TI Story was created to document the TI graphing calculator community history. This site provides a detailed look at the TI community, including all of the notable people, groups, sites, products, and events that have been a part of it over the years and helped shape it into what it is today. After going through all of the information, it is hoped that the reader leaves with a better understanding and greater appreciation for the TI community.
You can navigate the site by using the links in the navigation bar at the left of the page, or by going to the sitemap for a hierarchical view of the site. The home link is accessible on the other pages by clicking the title, and you can search the site by using the search box at the in the navigation bar at the left of the page.
We've tried to create a broad base of information, including the most notable and worthwhile things that have happened in the community. Exploration is encouraged to fully digest the information, and to get a better appreciation of just how expansive the community is. The site content can be broken up into five general, interdependent parts:
- People — The contributors that provided their talents and service to the TI community, including writing programs and games, writing documentation and programming tutorials, or just helping with site maintenance.
- Groups — The people working together as a team to create high-quality games, programs, and other useful tools that we all get to use and enjoy (and that make your $100+ TI graphing calculator actually worth the investment :D).
- Sites — The places where you go to find programs and games to download to your calculator, the latest projects being developed, forums to communicate with other TI community members, and all of the news from around the TI community.
- Products — The games, programs, software applications, and hardware that people have produced over the years, which is the real life-blood of the TI community and why we are all here.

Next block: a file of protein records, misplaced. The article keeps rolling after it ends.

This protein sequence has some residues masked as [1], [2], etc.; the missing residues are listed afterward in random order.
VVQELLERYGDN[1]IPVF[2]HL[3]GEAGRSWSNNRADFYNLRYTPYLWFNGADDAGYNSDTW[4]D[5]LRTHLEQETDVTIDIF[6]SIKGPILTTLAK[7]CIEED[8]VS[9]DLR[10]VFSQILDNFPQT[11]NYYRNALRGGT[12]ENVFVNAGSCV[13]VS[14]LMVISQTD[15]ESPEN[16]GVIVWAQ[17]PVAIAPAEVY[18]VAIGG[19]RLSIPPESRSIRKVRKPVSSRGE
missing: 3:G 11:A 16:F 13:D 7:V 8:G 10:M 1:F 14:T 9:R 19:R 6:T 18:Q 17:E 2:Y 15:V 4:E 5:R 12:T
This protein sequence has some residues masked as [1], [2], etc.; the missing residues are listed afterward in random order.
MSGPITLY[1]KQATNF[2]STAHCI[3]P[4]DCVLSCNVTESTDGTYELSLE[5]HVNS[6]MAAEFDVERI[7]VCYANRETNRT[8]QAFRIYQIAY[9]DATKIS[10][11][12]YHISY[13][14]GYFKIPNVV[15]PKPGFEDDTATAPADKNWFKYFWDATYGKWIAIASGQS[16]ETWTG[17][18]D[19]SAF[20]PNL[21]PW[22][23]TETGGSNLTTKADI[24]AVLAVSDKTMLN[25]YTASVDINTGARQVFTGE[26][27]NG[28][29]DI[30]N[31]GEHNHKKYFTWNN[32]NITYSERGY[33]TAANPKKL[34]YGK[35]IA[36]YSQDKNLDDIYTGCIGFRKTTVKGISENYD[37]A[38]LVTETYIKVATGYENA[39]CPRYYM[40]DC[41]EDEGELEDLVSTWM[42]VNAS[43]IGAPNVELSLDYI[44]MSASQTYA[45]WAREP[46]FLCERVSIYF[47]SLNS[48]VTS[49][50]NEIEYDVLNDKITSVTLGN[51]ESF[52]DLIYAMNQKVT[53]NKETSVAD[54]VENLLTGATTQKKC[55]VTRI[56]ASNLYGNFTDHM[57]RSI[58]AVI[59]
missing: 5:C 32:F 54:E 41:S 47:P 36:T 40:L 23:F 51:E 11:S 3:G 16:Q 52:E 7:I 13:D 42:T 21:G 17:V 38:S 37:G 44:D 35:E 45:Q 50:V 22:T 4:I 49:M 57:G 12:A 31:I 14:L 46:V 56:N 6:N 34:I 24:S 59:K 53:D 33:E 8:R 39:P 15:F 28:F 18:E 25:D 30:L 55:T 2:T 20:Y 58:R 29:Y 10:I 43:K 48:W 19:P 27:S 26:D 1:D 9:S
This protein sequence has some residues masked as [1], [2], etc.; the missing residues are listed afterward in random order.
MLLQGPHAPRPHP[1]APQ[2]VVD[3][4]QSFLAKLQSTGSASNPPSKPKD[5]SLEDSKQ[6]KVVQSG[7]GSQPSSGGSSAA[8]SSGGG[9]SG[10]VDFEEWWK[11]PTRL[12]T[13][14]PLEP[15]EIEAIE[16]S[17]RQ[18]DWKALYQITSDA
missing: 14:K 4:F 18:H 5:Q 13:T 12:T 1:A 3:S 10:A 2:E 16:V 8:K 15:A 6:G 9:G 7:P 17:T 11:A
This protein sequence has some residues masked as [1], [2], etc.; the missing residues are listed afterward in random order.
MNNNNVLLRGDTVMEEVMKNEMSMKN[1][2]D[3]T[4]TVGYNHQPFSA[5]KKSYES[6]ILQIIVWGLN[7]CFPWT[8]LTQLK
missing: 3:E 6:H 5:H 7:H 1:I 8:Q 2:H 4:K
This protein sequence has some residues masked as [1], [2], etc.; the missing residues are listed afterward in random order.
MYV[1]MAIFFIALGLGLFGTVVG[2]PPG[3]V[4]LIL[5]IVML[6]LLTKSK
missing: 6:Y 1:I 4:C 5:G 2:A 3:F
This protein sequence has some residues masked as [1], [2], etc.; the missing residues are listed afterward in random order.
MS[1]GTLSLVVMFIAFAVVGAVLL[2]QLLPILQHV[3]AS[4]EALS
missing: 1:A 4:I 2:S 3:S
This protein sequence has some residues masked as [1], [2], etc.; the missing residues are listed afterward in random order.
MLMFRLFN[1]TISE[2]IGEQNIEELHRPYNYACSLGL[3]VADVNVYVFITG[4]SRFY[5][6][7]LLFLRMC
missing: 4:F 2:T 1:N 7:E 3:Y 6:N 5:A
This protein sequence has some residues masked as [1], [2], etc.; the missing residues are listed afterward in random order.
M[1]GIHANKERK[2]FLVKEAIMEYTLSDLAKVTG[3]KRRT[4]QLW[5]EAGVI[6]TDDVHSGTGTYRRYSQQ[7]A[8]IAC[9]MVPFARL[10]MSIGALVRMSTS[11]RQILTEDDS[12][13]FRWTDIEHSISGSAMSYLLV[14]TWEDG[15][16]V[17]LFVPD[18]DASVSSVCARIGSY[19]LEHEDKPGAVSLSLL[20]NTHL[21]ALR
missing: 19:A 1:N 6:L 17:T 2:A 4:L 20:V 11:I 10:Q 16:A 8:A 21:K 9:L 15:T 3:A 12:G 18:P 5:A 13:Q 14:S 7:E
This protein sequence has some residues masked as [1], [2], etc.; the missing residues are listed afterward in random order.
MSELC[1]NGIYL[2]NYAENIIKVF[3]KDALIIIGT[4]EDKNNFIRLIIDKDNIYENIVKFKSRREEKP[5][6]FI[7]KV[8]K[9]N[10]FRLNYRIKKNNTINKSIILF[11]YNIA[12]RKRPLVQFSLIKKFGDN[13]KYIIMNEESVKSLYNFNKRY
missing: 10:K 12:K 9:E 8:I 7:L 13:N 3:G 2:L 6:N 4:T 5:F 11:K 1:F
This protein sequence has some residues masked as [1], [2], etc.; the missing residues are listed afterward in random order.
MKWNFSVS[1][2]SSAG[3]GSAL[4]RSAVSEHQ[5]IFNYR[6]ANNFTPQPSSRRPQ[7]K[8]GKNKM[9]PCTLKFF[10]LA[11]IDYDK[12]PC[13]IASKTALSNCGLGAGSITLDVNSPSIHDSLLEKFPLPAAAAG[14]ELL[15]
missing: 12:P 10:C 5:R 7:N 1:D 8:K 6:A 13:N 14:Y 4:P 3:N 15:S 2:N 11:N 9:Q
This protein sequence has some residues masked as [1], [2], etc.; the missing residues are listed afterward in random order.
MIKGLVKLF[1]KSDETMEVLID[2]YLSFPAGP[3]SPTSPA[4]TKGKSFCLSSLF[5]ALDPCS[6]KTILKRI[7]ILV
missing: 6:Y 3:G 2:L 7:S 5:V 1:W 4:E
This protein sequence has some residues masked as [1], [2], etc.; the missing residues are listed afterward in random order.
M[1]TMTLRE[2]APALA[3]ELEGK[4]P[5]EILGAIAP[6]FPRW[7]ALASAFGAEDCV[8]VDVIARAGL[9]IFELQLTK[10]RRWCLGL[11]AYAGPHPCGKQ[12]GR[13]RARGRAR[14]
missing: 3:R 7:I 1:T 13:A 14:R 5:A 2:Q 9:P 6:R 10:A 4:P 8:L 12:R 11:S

- Events — The major happenings from around the TI community, including the release of innovative products, the founding of high-quality sites and programming groups, the ground-breaking achievements, and the drama and politics.
Each reader can read the information in whatever order they desire. For the average reader, though, the suggested approach is to just start with the TI community history or timeline or communication pages and then go wherever they feel led. The different parts of the site are very much connected together, so you will most likely end up visiting everything anyway.
The main goal of this site is to present the notable things that have happened in the TI graphing calculator community. There have been lots of people, groups, and sites involved with the TI community over the years, and most of them have since moved on to other things and have minimal involvement with the community today. Unfortunately, their contributions are largely taken for granted by the new members that are coming into the TI community now.
Related to the first goal, the second goal of this site is to highlight the quality things that were overlooked by the TI community when they were released and never got the attention and recognition that they deserved. For example, many well-written and entertaining TI-Basic games have been released over the years, although ticalc.org only usually features assembly programs.
The third goal of this site is to present the TI community in a more connected format. Many of the people involved with the TI community not only had their own personal website where they posted their games and programs, but also contributed collaboratively as a member of a group and often assisted with maintaining other sites in the community. This interconnectedness is a major reason for the success of the TI community, but it has never really been documented.
The last goal of this site is to inspire the TI community. It seems like every year someone is saying that the TI community is dying, and that there aren't any new innovative products being released anymore. That was first said all the way back in 1999 on ticalc.org ironically, and look at what has been released since then. If anything, the TI community has continued to push the boundaries and thrive.
If you wish to contact the administrator burr for any reason, you have a few different routes you can take:
- Create a Wikidot account and send a private message (PM). Just click on the arrow at the top right corner and select "private messages".
- Send an email directly to ti ba si cd ev @ gm ai l. com (remove the spaces) with your question.
He will try to respond in a timely manner, hopefully in a day or two. Please just be patient.